I have also attached a photo of the led beam spot on the IR detection card.
Aim : To develop a neural network on simulated data.
I developed a python code that generates a 64*64 image of a white Gaussian beam spot at the centre of black background. I gave a sine wave of frequency 0.2Hz that moves the spot vertically (i.e. in pitch). Then I simulated this video at 10 frames/sec for 10 seconds. Then I saved this data into an hdf5 file, reshaped it to a 1D array and gave as input to a neural network. Out of the 100 image frames, 75 were taken as training dataset and 25 as test data. I varied several hyperparameters like learning rate of the optimizer, number of layers, nodes, activation function etc. Finally, I was successful in reducing the mean squared error with the following network model:
I have attached the plot of the output of neural network (NN) as well as sine signal applied to simulate the video and their residula error in Attachment 1. The plot of variation in mean squared error (in log scale) as number of epochs increases is given in Attachment 2.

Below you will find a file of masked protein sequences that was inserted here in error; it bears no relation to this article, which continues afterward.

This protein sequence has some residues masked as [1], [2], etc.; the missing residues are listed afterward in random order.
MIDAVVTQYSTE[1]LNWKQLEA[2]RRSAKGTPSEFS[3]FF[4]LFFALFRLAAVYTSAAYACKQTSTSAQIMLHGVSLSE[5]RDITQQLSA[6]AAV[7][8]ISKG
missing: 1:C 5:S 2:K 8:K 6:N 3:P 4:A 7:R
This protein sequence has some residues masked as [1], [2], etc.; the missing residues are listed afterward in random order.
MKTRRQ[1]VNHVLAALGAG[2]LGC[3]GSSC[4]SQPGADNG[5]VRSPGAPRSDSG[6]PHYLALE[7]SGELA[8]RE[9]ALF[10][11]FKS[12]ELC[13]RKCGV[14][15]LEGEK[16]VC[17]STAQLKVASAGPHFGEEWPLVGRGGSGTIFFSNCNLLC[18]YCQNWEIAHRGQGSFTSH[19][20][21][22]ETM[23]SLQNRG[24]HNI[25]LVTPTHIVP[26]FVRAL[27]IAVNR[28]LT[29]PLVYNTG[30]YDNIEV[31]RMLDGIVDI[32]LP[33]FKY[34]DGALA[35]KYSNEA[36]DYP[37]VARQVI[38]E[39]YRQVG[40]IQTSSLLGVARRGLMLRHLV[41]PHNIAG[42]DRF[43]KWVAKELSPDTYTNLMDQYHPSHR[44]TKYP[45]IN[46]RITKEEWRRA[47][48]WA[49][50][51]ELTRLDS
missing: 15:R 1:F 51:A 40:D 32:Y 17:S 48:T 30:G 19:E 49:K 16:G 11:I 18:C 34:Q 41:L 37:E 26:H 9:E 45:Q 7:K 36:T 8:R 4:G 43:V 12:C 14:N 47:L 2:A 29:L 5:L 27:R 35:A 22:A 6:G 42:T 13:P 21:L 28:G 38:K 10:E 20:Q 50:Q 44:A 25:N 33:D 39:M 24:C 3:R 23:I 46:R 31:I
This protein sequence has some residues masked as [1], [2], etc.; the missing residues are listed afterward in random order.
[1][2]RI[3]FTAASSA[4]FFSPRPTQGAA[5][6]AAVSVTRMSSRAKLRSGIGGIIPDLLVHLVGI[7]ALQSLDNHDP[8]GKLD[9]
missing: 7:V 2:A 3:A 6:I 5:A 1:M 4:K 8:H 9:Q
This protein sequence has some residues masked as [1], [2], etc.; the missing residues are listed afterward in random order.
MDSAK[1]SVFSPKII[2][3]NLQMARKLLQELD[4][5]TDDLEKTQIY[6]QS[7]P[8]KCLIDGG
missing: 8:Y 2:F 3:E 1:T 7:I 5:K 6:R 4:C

I think this network worked easily since there is no noise in the input. Gautam suggested to try the working of this network on simulated data with a noisy background.
Aim: To measure the optical power from led using a powermeter.
Yesterday Gautam drilled a larger hole of diameter 5mm in the box as an aperture for led (aperture angle is approximately 2*tan-1(2.5/7) = 39 deg). I repeated the measurements that I had done before (https://nodus.ligo.caltech.edu:8081/40m/13951). The measurents of optical power measured using a powermeter and the corresponding input voltages are listed below.
So we are able to receive optical power close to the value (1.6mW) given in Thorlabs datasheet for LED1050E (https://www.thorlabs.com/drawings/e6da1d5608eefd5c-035CFFE5-C317-209E-7686CA23F717638B/LED1050E-SpecSheet.pdf). I hope we can proceed to BRDF measurements for CCD calibration.
Steve: did you center the LED ?
Aim: To track the motion of beam spot in simulated video.